Thursday, July 12, 2012
Health Care Law Has Been Painless
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How's this for crying Wolf?

State Sen. Dan Wolf testified earlier this week in the nation's capital before the House Committee on Oversight and Government, implicitly reminding lawmakers of something economist Brad DeLong has been emphasizing:

Obamacare is Romneycare!

Over and against the talking points of the repealers, Wolf testified about his business actually expanding alongside Romneycare.

The Harwich Democrat recalled how 25 years ago, as a trained mechanic and pilot, his dream was to start an airline in Massachusetts.

In 1989, Cape Air started with one plane, one route and six employees. Today, the company is still headquartered in Massachusetts, although it operates in 11 states, four U.S. territories and commonwealths, and three foreign countries. This year, the airline will carry 725,000 passengers and generate $105 million in revenue, he said, noting that Cape Air provides nearly 1,000 full-time jobs — 500 of which are in Massachusetts.

His primary goal in getting elected two years ago, Wolf said, was "to help government and private businesses partner in ways that make our communities healthier and our economy stronger, and what's informing my perspective includes six years on the Federal Reserve Board's Advisory Council for New England, board chair of one of the largest chambers of commerce in Massachusetts and a trustee of the largest mutual bank in the Cape and Islands region."

I'm glad he touted his business credentials, if only to lay bare the joke of political rhetoric that says "government is the problem," even as so many of Saint Reagan's followers have held government jobs — and insurance — for most of their working careers.

"From all these vantage points," Wolf went on to testify, "I've come to realize that one of the most important values we must embrace is that every American should have access to affordable, excellent health care. We have come a long way toward accomplishing that goal in Massachusetts, and we have done so without stunting business growth and without cutting jobs."

Now, lest folk think Wolf is overlooking the imperfections of Romneycare, he did note that "Massachusetts health care reform was designed to ensure access, not curtail cost."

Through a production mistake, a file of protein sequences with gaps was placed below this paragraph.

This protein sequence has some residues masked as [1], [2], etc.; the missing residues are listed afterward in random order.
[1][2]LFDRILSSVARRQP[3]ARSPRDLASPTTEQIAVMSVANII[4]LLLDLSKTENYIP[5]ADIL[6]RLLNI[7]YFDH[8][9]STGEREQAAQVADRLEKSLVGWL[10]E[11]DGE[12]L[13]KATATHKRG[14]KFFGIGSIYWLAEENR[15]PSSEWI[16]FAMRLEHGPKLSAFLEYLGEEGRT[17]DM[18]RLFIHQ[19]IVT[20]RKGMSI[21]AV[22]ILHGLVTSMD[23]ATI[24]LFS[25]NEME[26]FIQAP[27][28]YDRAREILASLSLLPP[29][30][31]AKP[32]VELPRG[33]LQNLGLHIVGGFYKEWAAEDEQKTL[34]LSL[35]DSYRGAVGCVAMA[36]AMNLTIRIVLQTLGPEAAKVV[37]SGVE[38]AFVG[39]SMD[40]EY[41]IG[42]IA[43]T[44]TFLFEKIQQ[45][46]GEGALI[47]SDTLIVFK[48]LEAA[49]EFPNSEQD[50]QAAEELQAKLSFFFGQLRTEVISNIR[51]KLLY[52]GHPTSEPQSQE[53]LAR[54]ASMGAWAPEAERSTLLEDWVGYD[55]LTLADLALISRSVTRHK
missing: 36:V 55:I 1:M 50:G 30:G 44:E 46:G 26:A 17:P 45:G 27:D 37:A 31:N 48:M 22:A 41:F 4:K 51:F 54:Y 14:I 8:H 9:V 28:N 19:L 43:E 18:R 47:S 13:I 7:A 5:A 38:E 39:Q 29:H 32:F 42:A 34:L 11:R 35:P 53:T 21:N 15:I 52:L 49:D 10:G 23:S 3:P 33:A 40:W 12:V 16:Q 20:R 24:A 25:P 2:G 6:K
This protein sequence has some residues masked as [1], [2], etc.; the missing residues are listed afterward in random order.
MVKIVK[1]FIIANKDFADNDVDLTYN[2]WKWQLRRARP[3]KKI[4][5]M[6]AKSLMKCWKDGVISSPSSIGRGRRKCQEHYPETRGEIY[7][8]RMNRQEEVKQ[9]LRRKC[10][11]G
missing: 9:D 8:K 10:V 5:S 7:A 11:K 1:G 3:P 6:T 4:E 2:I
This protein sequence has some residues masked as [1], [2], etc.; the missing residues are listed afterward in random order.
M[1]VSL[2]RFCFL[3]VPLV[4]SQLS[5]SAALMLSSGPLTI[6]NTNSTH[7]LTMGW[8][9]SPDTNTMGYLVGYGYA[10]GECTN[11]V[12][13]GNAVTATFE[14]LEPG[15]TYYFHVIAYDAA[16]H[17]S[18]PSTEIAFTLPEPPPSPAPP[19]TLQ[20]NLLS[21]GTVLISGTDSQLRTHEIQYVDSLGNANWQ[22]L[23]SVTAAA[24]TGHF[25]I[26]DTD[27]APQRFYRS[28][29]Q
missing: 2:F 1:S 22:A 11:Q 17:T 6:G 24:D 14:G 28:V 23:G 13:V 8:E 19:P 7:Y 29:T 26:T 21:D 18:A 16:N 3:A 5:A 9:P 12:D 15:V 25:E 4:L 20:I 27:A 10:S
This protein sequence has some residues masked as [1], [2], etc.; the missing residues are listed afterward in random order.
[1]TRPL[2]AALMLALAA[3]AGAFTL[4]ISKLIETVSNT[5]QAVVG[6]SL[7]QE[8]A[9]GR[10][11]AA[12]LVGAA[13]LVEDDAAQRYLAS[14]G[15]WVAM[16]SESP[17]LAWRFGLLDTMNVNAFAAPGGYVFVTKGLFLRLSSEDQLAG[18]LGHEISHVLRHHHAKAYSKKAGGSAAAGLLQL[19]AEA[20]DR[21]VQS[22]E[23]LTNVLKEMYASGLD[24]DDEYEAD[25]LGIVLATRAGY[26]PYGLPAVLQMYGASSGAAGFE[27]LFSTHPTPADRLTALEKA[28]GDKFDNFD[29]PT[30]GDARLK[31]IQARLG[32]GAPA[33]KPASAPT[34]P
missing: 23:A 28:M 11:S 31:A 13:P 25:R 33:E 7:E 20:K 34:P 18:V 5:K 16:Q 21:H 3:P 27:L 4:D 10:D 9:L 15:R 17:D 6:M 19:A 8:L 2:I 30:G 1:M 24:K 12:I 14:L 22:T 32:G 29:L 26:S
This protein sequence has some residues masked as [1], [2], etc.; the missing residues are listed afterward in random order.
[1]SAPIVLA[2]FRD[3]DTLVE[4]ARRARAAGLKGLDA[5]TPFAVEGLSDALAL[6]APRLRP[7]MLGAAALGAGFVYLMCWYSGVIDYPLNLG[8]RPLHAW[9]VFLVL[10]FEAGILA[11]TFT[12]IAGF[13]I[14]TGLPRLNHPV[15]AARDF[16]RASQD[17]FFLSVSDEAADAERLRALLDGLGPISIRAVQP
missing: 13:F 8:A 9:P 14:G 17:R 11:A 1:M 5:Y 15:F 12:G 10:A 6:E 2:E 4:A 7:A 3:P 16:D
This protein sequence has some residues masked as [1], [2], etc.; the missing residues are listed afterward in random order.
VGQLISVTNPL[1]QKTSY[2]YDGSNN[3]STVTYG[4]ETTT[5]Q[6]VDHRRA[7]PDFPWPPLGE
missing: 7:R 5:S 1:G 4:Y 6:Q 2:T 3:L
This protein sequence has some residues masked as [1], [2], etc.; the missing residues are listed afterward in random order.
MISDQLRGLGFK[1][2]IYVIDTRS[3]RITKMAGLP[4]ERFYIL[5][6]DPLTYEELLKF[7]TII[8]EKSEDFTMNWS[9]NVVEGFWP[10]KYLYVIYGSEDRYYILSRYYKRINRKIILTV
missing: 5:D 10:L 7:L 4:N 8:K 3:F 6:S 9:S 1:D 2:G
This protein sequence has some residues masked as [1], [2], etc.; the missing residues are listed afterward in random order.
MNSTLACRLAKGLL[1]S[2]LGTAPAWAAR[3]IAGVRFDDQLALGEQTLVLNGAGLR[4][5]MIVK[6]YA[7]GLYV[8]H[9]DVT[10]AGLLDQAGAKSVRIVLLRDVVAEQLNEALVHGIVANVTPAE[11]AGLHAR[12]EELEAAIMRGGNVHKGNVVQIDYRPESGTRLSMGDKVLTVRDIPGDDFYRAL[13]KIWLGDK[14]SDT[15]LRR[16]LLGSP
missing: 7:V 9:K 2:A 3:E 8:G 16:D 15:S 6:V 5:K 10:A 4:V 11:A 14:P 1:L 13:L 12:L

And that's why, he added, the Bay State "is on the verge of implementing new strategies to contain costs," referring to what industry insiders call "Accountable Care Organizations," which, to oversimplify, seeks to pay doctors based on health outcomes along a continuum-of-care, as opposed to the current fee-for-service regime.

That happens to be what the Obama administration is calling for — something akin to the conservative obsession with "merit pay" for teachers in the name of "accountability."

(Funny how some insist on the "common sense" approach of linking teacher salaries' to results in the classroom, while never calling for the same in doctor's offices and hospitals. God forbid we hold the medical profession to the same bar of "accountability" as we do teachers).

Also, unlike the vague generalities and outright distortions we hear from the repealers, who supposedly care about jobs above all else, Wolf actually provided some details about how Romneycare impacted Cape Air.

"From Cape Air's first day in business, we offered health care coverage, knowing that affordable health care coverage helps us retain a great workforce. This year, Cape Air's health insurance premiums will total close to $3 million, roughly 3 percent of the company's gross income. The company will pay just over half of that cost, employees the rest," he testified.

Wolf recalled that when Romneycare went into effect, "there were dire predictions of the impact on businesses like Cape Air."

But, he said, "Here's what really happened: We added some new dependents under 26 years of age to family plans. Beyond that, the transition was seamless. There was no bureaucracy or heavy lifting in the front office."

Since then, Cape Air has added 15 percent more Massachusetts-based jobs, amid growing revenue.

"Health care reform has not stifled business," Wolf reiterated.

And, contrary to repealer rhetoric, Wolf also pointed out that here — in what those brilliant analysts on talk radio call the "anti-business climate" of "Taxachusetts" — unemployment has dropped from 8 percent in 2009 to 5.8 percent in May of this year. That's 2.4 percent below the national average.

Massachusetts also ranks eighth in the nation in job creation this year, adding 37,800 new jobs through May, he noted.

Oh, and since January 2007, Massachusetts ranks third in the nation in economic performance in terms of gross state product.

Remember when the tea party turned Congress into a radical right fraternity during the last election cycle? Every GOP pol in America was screaming jobs, jobs, jobs! They've insisted their opposition to Romney/Obamacare (an idea first hatched at the right-wing think tank of the Heritage Foundation) wasn't mere partisanship but, based in no small measure on how the Patient Protection and Affordable Care Act is a "job killer."

Sooo ... how do the magical "job creators," their voodoo economists and echo chamber explain how Romneycare has actually played out in the Bay State? It seems some folks got some 'splainin' to do.